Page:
Former Australian cricketer Andrew Symonds dies in car crash
Andrew Symonds , Former Australian cricketer dies in car crash.
Andrew Symonds died in a car accident on Saturday
Tragic news surrounding the former Australia all-rounder and our thoughts are with his friends and family.
- Police confirmed that Andrew Symonds was the only passenger in the accident, which occurred outside Townsville in his home state of Queensland.
Former Australian cricketer and two-time World Cup winner Andrew Symonds died in a car crash on Saturday night.
- Police confirmed that the 46-year-old was the only passenger in the accident, which occurred outside Townsville in his home state of Queensland.
"Initial information indicates that shortly after 11pm the vehicle was traveling on Hervey Range Road, near the Alice River Bridge when it left the road and veered," the police statement confirmed.
- Emergency services tried to revive the 46-year-old driver and the only passenger, but he succumbed to his injuries.
“Forensic crash unit is investigating.”
Symonds averaged 40.61 with bats from his 26 country Tests, but is perhaps best known for his exploits in whiteball cricket.
May 15, 2022
- He featured in 198 ODIs—six centuries and 30 half century records—while also contributing 133 wickets with more than a manual and a medium speed.
It was at the 2003 World Cup that Symonds rose to the stage with perhaps his greatest role as he set Pakistan on fire with a 143 unbeaten win in Johannesburg early on in the tournament and helped Australia stay undefeated and defeat India in a one-sided final.
- The right-hander was also part of the World Cup winning team at the 2007 World Cup Finals in the West Indies as Australia claimed their fourth World Cup title in over 50 years.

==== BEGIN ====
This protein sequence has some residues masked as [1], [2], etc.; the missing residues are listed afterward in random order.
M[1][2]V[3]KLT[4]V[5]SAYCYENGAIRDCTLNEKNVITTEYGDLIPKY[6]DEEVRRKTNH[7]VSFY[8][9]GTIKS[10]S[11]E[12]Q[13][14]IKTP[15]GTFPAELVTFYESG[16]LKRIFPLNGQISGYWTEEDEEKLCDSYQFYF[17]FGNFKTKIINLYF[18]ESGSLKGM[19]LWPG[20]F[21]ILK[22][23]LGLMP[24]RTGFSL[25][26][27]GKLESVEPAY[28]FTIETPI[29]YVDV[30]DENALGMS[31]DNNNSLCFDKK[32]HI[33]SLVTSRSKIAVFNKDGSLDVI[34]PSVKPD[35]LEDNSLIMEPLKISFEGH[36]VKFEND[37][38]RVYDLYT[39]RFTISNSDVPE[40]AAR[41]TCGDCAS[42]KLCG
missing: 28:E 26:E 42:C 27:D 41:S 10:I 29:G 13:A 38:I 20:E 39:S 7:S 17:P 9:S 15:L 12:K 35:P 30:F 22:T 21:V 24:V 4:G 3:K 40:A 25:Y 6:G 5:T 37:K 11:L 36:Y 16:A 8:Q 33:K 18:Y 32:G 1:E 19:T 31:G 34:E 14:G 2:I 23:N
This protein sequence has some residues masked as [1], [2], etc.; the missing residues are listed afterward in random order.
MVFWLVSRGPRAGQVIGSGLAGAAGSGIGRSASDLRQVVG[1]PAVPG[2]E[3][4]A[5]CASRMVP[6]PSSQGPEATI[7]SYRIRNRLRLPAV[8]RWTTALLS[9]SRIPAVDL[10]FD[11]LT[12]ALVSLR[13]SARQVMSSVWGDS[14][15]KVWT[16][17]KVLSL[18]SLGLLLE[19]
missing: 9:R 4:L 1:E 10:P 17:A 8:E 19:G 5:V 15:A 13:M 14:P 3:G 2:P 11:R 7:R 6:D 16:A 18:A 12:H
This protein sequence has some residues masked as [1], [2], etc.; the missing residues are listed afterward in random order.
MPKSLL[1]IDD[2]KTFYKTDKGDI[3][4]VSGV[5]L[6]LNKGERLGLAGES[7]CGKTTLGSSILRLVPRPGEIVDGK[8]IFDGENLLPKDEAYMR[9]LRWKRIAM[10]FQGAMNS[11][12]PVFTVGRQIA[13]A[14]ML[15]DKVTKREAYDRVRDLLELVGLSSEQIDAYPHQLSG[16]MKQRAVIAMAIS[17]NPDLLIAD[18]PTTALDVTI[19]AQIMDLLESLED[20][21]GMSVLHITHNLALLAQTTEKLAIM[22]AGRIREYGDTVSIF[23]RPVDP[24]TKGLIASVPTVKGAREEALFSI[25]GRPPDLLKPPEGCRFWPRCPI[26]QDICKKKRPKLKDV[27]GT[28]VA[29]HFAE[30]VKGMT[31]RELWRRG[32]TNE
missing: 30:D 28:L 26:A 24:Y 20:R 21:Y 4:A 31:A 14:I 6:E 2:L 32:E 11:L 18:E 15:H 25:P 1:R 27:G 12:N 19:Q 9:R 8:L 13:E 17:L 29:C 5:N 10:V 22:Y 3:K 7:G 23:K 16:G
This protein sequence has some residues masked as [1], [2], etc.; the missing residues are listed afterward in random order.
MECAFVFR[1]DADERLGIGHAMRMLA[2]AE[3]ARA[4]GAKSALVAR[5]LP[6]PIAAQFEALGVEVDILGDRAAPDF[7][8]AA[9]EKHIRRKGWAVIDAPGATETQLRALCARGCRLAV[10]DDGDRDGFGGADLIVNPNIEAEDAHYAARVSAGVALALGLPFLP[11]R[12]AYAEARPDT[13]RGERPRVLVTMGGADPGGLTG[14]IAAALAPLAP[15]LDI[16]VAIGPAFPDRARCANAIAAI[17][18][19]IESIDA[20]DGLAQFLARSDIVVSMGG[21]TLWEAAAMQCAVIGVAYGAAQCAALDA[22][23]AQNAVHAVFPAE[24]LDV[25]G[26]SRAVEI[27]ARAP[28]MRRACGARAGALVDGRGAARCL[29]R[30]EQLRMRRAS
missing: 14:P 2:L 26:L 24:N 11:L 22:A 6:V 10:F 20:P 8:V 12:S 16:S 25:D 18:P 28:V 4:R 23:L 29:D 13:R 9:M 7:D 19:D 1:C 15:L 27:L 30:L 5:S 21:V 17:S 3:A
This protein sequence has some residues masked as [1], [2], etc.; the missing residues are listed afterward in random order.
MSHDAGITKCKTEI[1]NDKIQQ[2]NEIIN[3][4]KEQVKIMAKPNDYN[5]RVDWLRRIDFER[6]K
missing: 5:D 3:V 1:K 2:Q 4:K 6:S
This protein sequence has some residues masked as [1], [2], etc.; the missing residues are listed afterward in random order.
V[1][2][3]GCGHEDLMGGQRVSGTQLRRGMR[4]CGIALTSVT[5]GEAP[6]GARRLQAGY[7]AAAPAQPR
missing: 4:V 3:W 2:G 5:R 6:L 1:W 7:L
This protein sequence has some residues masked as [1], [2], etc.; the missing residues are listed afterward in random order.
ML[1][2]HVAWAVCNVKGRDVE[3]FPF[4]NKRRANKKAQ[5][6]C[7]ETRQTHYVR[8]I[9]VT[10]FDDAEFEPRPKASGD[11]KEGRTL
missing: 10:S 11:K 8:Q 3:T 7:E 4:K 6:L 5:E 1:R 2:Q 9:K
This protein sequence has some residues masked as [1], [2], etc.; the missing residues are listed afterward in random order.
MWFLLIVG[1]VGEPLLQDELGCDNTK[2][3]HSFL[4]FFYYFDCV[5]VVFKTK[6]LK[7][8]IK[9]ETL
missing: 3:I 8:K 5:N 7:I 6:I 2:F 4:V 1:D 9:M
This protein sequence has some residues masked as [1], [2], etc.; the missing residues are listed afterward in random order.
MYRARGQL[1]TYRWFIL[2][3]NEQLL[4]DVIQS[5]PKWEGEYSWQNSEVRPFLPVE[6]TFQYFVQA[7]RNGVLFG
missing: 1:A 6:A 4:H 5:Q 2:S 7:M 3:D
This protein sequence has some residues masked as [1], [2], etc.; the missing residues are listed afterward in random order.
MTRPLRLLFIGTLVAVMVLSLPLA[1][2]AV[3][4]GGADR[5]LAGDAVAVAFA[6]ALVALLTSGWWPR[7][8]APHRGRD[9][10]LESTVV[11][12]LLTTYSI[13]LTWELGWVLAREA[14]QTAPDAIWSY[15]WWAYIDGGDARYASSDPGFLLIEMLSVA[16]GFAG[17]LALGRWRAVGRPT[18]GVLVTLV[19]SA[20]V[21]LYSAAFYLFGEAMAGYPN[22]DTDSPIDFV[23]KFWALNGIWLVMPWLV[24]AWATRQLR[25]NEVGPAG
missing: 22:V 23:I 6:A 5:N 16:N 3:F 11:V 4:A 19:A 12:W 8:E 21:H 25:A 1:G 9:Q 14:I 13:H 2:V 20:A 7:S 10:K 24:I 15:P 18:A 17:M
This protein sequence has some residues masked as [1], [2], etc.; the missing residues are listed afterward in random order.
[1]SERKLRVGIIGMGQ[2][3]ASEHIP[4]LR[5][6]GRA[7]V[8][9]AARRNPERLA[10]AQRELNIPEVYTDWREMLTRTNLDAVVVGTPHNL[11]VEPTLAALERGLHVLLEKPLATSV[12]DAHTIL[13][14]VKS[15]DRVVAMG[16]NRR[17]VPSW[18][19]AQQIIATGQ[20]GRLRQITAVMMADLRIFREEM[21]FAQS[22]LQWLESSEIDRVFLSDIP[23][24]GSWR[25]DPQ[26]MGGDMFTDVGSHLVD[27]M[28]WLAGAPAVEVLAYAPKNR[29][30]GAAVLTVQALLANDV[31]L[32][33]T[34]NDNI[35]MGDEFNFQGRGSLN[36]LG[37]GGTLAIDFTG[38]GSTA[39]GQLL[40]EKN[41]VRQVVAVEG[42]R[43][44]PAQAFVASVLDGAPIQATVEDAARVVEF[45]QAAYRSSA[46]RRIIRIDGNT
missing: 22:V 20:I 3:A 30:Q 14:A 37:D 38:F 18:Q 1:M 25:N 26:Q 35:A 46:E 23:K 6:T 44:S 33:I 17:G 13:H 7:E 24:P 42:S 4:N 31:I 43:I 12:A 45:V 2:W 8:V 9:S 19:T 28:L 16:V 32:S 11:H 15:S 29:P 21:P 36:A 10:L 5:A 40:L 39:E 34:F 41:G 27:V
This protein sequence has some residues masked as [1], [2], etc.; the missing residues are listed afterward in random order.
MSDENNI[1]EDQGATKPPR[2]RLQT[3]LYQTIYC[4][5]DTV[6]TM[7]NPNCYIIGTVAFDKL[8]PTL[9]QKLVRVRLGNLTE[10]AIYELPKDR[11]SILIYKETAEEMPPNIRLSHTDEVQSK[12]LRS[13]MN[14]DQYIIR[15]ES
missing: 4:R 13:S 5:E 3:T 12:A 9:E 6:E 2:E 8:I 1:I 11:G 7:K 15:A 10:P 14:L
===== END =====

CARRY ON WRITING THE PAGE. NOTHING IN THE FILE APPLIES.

Symonds also played 14 T20I for Australia, managing 337 runs and eight wickets.
He was the third former Australian cricketer to tragically die in 2022 after leg champ Shane Warren died of a heart attack in Thailand in March. Former wicketkeeper Rod Marsh also died of a heart attack earlier this year.
Former Australian captain Alan Border was among those who paid tribute to Symonds on Sunday.
Border said Symonds "shot the ball a long way and just wanted to have fun."
"He was, in a way, a fairly old-fashioned cricketer," Border told Nine Network. “He was adventurous, I love hunting, I love hiking and camping. People loved his very relaxed style.”
- In 2008, Symonds missed Australia's one-day series against Bangladesh after going fishing when he was asked to attend a team meeting. He was also disciplined prior to the 2009 Twenty20 World Cup for breaching team rules around alcohol.
With dreadlocks and his face covered in zinc cream, Symonds has always been a flamboyant figure on the Australian team.
John Buchanan pays tribute to Andrew Symonds as cricket greats share heartbreak
Colleagues, competitors and fans exchanged a wave of grief and love for Andrew Symonds after the cricket champion died in a car crash near Townsville on Saturday night.
Former Australia coach John Buchanan told ABC News Breakfast that Symonds was a close friend whose ability to recover from mistakes was one of his most endearing traits.
"(He was) someone I've always admired in terms of the way he pursued cricket, but also the principles he held dear," Buchanan said.
"And at 46, it's definitely too early for someone like this to leave our world."
Buchanan had a long relationship with Symonds, having overseen his appearances for the Queensland State teams before guiding him during his introduction to Test cricket.
"When I think of Roy, I see a young man full of life, always wanting to please, always wanting to entertain, a big packet of white zinc on his lip, a big, often floppy hat, later in his career," Buchanan said.
“But also someone who enjoys an incredible sport, someone who can do things on cricket that very few can do. Someone who has really grown in his footballing life.